2 "Focus on Culture", Statistics Canada, Vol. 15 No. 1, April 2005 3 Statistics Canada - Government Expenditures on Culture: Data Tables 2008/2009, May 4, 2011 4 Statistics Canada – Culture & leisure imports and exports, October 2010

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Cultural Tourism Cultural tourism is a fast-growing and lucrative segment of the North American travel


Tourism receipts from cultural tourists amounted to $8,034 million in 2007 7. Canadian tourists accounted for $5.2 million of receipts in cultural tourism.

The gross domestic product derived from cultural tourism in 2007 amounted to over $5.1 billion and produced labour income of almost $3.3 billion.

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The number of artists represents 0.8% of the overall Canadian labour force. The number of artists is slightly larger than the number of Canadians directly employed in the automotive industry (135,000).9 5 Statistics Canada – International Trade in cultural goods – 2002- 2009 – current dollars – October 2010 6 Burnett Thorne Cultural Tourism “On Stream,” Vol. 2 I.3, 2004.

7 The impact of cultural activities in sports Tourism in Canada – March 2009 for Heritage Canada & Industry Canada 8 Hill Strategies Research, Statistical Insights on the arts - based on Statistics Canada’s 2006 – February 2009 9 The automotive industry figure is from the Canadian Auto Workers union, as reported in a November 13, 2008 CBC article entitled A timeline of auto sector layoffs, http://www.cbc.ca/canada/story/2008/10/21/f‐autolayoffs.html. This page was viewed on January 12, 2009

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At 42%, the percentage of artists who are self‐employed is six times the self‐employment rate in the overall labour force (7%).

Although artists work in many different sectors of the economy, the top three industries employ about three‐quarters of artists: arts, entertainment and recreation (52,600 artists);

educational services (28,700); and information and cultural industries (25,500).

The cultural sector has about 609,000 workers and comprises 3.3% of the overall labour force in Canada. One in every 30 people in Canada has a cultural occupation. This is about double the level of employment in the forestry sector in Canada (300,000) and more than double the level of employment in Canadian banks (257,000). 10 Forty‐three percent of artists earn less than $10,000, compared with 25% of the overall labour force. Another 19% of artists earn between $10,000 and $19,999, compared with 16% of the overall labour force. Taken together, these statistics show that 62% of artists earn less than $20,000, compared with 41% of the overall labour force.

Women earn less than men in all nine of the arts occupations. In one arts occupations (“conductors, composers and arrangers”), women’s earnings amount to just over one‐ half of men’s earnings. Only in one arts occupation (“producers, directors, choreographers and related occupations”) do women’s earnings come within 10% of men’s earnings.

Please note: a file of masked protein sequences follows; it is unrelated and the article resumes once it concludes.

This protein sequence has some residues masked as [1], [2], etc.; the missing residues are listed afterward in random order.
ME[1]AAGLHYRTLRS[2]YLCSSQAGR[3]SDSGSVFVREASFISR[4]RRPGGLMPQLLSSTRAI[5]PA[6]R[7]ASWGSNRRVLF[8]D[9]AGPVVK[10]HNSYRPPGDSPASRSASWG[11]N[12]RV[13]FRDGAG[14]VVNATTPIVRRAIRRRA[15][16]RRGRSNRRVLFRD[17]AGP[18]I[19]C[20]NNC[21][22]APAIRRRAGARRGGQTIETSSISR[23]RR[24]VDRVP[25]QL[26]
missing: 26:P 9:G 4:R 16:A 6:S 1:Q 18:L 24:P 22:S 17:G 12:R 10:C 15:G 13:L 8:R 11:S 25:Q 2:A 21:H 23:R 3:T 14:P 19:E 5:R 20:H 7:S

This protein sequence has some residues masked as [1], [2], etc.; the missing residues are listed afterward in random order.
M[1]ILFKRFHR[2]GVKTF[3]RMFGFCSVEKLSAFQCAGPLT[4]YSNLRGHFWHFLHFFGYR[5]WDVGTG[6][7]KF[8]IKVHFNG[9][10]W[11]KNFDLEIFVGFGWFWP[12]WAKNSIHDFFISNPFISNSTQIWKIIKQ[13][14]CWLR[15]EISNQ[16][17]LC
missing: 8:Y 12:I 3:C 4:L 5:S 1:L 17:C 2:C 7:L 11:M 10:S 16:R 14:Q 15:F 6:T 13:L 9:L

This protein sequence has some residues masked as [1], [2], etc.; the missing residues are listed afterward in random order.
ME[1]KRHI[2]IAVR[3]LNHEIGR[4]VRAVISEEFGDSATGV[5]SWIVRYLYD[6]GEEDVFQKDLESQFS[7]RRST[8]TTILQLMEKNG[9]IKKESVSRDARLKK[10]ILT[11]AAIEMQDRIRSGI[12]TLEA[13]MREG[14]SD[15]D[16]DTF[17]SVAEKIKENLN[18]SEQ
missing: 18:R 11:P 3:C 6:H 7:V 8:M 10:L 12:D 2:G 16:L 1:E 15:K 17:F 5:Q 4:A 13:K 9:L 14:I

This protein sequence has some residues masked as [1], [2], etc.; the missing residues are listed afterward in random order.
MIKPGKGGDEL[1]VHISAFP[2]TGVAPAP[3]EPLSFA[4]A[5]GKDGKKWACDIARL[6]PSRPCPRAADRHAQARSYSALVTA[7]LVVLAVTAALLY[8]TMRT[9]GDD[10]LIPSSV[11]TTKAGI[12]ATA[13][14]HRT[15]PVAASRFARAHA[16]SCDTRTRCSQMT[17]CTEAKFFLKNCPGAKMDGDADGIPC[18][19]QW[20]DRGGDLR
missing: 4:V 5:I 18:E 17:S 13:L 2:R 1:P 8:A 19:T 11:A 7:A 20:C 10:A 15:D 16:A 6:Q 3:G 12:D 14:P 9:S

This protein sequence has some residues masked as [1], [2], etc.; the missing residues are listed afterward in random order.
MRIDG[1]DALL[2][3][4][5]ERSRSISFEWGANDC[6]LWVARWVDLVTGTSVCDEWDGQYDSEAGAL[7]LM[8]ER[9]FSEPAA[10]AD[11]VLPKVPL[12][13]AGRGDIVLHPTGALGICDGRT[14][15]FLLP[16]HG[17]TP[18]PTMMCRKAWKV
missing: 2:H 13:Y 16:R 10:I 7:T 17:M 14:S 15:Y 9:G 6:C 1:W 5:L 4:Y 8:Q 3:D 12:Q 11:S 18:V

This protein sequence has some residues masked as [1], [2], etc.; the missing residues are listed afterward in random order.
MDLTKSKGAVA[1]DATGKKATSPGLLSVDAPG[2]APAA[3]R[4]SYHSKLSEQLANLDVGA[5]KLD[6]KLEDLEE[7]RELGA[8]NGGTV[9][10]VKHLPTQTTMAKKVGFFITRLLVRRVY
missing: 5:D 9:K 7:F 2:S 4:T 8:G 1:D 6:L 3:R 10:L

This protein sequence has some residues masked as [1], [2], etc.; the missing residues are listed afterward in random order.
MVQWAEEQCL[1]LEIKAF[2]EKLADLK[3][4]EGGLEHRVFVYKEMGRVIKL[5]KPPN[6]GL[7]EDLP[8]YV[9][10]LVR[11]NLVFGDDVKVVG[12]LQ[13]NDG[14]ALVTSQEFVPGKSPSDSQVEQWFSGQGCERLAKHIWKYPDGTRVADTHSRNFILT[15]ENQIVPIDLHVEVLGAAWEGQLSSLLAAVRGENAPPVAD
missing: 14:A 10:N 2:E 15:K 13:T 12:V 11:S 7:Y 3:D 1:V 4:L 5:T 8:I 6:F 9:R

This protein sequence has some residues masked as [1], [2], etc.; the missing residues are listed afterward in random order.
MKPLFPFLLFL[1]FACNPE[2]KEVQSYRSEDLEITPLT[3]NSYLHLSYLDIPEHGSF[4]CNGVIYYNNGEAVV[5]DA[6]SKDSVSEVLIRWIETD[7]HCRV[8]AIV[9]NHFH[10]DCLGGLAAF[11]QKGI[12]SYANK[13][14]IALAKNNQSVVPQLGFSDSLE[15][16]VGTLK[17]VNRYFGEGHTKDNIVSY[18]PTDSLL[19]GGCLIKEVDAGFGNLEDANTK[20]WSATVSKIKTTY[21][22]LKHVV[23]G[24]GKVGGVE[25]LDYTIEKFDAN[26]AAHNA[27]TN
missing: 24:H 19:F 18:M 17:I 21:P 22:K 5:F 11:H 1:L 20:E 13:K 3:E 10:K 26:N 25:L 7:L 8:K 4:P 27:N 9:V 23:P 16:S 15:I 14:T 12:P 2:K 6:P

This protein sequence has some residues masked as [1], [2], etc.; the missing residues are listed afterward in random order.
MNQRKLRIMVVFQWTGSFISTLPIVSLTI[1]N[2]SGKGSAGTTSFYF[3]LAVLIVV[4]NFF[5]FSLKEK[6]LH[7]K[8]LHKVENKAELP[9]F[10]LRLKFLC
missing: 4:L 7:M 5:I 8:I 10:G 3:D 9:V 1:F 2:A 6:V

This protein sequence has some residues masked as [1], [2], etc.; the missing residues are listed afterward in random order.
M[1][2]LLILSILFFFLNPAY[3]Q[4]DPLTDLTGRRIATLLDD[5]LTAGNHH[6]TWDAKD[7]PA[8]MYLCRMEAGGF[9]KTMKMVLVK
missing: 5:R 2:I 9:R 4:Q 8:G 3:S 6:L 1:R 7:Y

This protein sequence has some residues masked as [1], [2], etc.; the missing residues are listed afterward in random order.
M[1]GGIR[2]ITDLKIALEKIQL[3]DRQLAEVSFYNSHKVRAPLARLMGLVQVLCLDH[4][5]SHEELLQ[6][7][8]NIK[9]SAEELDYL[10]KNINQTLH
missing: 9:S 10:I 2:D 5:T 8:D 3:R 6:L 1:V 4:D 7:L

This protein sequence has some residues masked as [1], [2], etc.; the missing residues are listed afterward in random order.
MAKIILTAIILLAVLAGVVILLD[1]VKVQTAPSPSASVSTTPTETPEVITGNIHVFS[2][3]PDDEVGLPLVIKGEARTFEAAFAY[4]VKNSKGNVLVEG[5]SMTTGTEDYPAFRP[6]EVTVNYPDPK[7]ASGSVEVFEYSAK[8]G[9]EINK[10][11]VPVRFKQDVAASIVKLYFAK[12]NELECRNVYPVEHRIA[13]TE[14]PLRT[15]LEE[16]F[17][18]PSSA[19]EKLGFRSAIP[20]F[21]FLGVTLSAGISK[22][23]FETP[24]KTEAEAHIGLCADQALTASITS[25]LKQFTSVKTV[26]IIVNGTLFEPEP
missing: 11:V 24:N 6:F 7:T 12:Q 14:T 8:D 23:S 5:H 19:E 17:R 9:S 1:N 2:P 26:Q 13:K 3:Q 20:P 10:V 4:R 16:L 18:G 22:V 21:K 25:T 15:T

The percentage of artists with a bachelor’s degree or higher (39%) is nearly double the rate in the overall labour force (21%).

The 3,300 Aboriginal artists represent 2.4% of all artists, which is less than the percentage of Aboriginal people in the overall labour force (2.9%).

The 14,900 visible minority artists represent 11% of all artists, lower than the percentage of visible minority Canadians in the overall labour force (15%). Two‐thirds of visible minority artists are first‐generation immigrants (66%).

The 28,400 immigrant artists account for one‐fifth of all artists, almost exactly the same percentage as immigrants in the overall labour force (21%). 11

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10 Forestry Products Association of Canada press release, Forest Industry Sets Urgent Priorities for Federal Budget, December 16, 2008, and Canadian Bankers Assocation, Quick Facts, 11 The term “immigrant” refers to people who are, or have been, landed immigrants in Canada. A landed immigrant is a person who has been granted the right to live in Canada permanently by immigration authorities 12 "Focus on Culture", Statistics Canada, Vol. 15 No. 1, April 2005.

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Two-thirds (65 %) of Quebec’s writers earned less than $5,000 from their literary works, while 22 % (or 330 people) pulled in between $5,000 and $19,999 and 13 %, earned $20,000 or more. Approximately 30 writers (2%) received $60,000 or more for their literary work. The median revenue earned from writing was $2,450.

Consumption of cultural goods:14 Canadian consumers spent over $27 billion on cultural goods and services in 2008. The $27.4 billion in consumer spending on culture in Canada represents $841 for every Canadian resident. Consumer spending on culture is three times larger than the $9.2 billion spent on culture by all levels of government in 2007/08.